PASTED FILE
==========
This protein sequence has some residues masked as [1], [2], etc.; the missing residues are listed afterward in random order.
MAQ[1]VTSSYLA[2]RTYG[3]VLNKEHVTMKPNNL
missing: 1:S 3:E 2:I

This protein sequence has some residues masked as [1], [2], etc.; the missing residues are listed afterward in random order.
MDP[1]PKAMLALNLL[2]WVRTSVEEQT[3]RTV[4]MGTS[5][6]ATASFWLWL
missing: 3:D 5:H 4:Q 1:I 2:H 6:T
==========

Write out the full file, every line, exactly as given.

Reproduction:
This protein sequence has some residues masked as [1], [2], etc.; the missing residues are listed afterward in random order.
MAQ[1]VTSSYLA[2]RTYG[3]VLNKEHVTMKPNNL
missing: 1:S 3:E 2:I

This protein sequence has some residues masked as [1], [2], etc.; the missing residues are listed afterward in random order.
MDP[1]PKAMLALNLL[2]WVRTSVEEQT[3]RTV[4]MGTS[5][6]ATASFWLWL
missing: 3:D 5:H 4:Q 1:I 2:H 6:T